Biggest strike in years cripples German rail service

Millions of travellers have been hit by one of the largest railway strikes in Germany which crippled train services across the country.

Berlin: Millions of travellers have been hit by one of the largest railway strikes in Germany which crippled train services across the country.

More than 70 per cent of train services were cancelled yesterday, the first day of a two-day strike, making it biggest since 2008.

The strike has been called by the locomotive drivers' trade union GDL to press its demands for higher salary and improved working conditions.

The strike, which is the second within a week, forced the German rail operator Deutsche Bahn (DB) to drastically reduce or to shut down its regional train services, long-distance trains, suburban railways, city shuttle services and freight train services in several regions.

Hundreds of travellers stranded at the main railway hubs in Hamburg, Berlin, Frankfurt and Munich have been offered the possibility to stay overnight in some of the sleeping cars of the railways, the DB said in a press statement.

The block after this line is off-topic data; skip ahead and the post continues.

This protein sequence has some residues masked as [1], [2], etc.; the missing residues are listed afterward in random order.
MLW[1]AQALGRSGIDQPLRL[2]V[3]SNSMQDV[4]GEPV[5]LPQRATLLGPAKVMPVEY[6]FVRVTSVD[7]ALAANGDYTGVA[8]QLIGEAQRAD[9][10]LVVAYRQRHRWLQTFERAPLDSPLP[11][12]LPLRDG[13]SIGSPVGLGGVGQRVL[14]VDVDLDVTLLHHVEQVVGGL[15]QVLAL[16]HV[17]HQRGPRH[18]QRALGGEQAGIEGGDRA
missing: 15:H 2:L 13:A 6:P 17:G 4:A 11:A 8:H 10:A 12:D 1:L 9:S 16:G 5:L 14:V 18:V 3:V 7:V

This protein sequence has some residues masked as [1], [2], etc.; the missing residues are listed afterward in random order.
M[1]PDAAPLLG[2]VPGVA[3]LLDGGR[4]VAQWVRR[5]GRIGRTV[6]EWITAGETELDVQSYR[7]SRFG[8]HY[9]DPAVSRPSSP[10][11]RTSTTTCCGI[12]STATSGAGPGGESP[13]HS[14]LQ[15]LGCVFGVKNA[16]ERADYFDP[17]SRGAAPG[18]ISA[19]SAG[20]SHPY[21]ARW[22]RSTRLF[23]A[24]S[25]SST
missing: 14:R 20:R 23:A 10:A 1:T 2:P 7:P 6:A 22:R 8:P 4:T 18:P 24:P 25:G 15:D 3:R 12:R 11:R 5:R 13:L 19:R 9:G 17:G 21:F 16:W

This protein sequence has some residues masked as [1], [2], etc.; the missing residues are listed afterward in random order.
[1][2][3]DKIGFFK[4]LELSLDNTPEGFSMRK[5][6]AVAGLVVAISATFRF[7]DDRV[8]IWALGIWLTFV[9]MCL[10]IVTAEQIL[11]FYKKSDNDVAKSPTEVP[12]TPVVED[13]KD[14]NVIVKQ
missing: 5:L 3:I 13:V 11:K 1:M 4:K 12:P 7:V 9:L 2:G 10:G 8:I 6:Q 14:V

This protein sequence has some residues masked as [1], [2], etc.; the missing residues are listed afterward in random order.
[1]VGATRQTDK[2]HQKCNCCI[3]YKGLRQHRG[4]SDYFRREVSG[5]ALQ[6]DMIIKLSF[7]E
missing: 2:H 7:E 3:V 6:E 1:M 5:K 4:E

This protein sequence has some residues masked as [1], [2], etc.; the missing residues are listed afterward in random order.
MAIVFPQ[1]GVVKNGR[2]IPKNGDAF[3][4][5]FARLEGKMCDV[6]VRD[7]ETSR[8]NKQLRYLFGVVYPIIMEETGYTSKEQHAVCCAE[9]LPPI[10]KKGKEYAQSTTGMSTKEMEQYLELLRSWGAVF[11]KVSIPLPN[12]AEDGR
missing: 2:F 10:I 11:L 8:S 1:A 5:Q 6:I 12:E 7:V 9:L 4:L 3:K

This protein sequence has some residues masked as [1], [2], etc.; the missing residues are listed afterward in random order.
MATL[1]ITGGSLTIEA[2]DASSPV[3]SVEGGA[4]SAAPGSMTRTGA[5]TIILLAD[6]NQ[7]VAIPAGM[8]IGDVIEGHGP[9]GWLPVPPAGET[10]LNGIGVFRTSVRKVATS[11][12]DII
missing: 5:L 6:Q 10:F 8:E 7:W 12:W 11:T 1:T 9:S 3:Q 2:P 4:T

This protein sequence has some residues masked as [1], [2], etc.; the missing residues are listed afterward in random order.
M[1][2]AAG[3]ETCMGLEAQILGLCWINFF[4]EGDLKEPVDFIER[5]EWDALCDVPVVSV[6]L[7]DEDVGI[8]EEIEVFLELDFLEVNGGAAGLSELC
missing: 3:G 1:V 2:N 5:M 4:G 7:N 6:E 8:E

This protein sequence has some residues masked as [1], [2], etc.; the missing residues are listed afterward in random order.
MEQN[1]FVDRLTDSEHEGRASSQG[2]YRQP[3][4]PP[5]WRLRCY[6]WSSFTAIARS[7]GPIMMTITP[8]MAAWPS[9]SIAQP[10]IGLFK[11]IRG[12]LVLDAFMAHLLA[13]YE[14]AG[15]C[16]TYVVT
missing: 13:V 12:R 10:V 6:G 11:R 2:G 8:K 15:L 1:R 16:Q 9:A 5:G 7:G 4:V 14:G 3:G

The state-owned rail operator said it expected further disruption in its services today and this to continue until the strike ends tomorrow early morning.

The DB has worked out a special railway schedule for the duration of the strike and offered stranded passengers the possibility to get a refund of their tickets or to make fresh reservations without additional costs, the statement said.

The GDL held a nine-hour strike on Tuesday in support of its demands for a five per cent pay hike and a two hour reduction in locomotive drivers' weekly work period of 37 hours.

Last Friday, the DB management made a new offer to the trade union, which included a five per cent pay hike in three stages over a period of of 30 months and a one-time payment of 325 euros.

But the GDL rejected the offer and decided to go ahead with the strike on the grounds that the DB management did not agree to its demand for a mandate to negotiate on behalf of train conductors, catering staff and other railway personnel.

GDL chairman Claus Weselsky said yesterday night in a TV interview that his trade union will refrain from further strike at least for a week to give the DB management time to "take necessary preparations."